When the announcement was made that there was to be a Lego movie I was cynical. How could you possibly turn a toy like Lego into a movie? In what world would such a move make sense? As history now shows my cynicism was ill founded to say the least. The Lego Movie was a delight filled with a message of creativity and stepping away from the instructions that are sometimes needlessly enforced. Tucked away within this gem was an icon (in Lego form) and an unexpected hit Lego Batman. Voiced by Will Arnett he was one of the stand out characters brining much humour and emo rock to screens.
Inevitably then the feedback and fandom meant that a Lego Batman movie was announced and with much excitement I had the opportunity to attend an advanced screening last weekend. With my trusty girl wonder/ daughter in toe we settled down ready for laughs, entertainment and more.
Gotham (in Lego form) is once again under attack from The Joker and as always it’s up to Batman to save the day and face his greatest foe once more. Initially the best laughs are found in this very idea as Batman is reluctant to commit to his nemesis insisting that he often ‘fights other people’.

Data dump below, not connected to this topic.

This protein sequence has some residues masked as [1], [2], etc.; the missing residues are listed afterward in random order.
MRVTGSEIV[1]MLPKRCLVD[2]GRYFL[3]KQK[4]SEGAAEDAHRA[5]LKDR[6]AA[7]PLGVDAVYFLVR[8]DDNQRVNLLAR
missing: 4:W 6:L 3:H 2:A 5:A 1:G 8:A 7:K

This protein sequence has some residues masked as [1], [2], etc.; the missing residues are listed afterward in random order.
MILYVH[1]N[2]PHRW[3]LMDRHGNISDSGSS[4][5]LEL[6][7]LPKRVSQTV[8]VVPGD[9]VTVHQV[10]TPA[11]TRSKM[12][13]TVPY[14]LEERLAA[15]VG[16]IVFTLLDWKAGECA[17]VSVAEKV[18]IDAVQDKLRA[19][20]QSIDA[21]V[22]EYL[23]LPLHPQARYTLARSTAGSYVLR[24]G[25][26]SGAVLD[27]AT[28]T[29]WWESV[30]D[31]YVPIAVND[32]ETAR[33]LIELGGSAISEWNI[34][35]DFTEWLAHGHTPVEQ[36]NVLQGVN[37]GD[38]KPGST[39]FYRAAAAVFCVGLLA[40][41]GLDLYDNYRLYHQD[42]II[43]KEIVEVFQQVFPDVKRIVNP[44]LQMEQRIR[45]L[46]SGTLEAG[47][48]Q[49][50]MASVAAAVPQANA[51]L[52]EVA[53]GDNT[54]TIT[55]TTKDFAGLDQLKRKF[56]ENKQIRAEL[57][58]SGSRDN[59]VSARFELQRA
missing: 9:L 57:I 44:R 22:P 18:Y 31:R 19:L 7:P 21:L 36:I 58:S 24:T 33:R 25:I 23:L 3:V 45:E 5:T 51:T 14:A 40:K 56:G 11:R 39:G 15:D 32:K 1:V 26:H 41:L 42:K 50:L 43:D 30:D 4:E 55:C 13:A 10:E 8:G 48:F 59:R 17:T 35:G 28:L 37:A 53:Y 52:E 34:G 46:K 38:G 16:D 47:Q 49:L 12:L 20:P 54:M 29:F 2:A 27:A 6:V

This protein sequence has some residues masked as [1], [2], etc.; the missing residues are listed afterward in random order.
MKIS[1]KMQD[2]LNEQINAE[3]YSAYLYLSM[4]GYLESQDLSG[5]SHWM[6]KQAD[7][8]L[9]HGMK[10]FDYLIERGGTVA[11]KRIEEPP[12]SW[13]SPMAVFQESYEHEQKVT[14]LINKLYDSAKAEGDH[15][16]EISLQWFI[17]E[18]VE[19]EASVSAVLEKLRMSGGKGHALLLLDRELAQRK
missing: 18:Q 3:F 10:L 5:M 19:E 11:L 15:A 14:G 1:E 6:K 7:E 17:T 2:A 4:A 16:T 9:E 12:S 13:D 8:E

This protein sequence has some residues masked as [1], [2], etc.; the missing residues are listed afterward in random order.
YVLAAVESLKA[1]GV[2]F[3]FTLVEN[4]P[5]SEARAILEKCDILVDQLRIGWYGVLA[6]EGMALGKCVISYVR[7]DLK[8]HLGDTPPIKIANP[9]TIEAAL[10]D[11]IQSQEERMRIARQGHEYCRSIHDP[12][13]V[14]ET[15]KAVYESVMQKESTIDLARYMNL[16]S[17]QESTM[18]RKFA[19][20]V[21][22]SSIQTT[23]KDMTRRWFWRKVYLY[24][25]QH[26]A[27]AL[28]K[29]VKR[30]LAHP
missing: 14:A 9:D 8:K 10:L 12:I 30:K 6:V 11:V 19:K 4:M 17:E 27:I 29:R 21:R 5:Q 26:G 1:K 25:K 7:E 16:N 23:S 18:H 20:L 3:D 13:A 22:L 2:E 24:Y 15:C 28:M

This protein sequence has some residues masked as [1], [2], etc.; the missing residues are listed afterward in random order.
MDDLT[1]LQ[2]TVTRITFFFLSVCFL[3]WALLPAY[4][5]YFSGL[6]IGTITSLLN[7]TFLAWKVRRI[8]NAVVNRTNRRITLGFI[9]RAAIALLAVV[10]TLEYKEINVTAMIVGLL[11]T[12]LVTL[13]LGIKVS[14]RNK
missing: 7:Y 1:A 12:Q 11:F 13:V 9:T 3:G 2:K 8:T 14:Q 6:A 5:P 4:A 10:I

This sense of humour is relentless throughout and in fact the opening 10-15 minutes of the film are genuinely laugh a minute and one of my favourite opening sequences in recent memory. With nods to various Batman tropes down the years and the ridiculous nature of some plot lines the tone is set from early on. Why would you fly a plane filled with explosives and weaponry over the most dangerous city in the world?
The self-deprecating nods and winks to Batman down the years are the films’ strong suit and for me, brought the most joy. The swipes taken at the Bane character voice in Tom Hardy’s Dark Knight Rises are subtle but done with great aplomb. Not of rone moment did I think that watching Batman attempting to find the correct input on his TV would make me laugh so hard. However, this in some way sums up the film perfectly in what is a surreal and yet relatable moment. My daughter on the other hand found her laughs in butt jokes and Robin ripping off his clothes to get into costume at a moment’s notice.
The film though is much more than a simple just for laughs affair. A look at Batman’s loneliness and his refusal to work with people gives young audiences an opportunity to consider the joy to be found in co-operation. While this is often done with humour, the intent cannot be under estimated and shows the great heart at the core of this venture.
If I wanted to be picky about this Lego adventure I would say that 10 minutes or so could be shaved from the inevitable crash, bang, wallop finale that feels a little baggy but overall the laughs outweigh my mild annoyance!
When I was a kid I found hours of joy in playing with Lego. Turns out in 2017 with the Lego Batman Movie I can find hours of joy in watching Lego too!
The Lego Batman movie is on general release from 10th February.
Thanks to MovieHouse for screening access.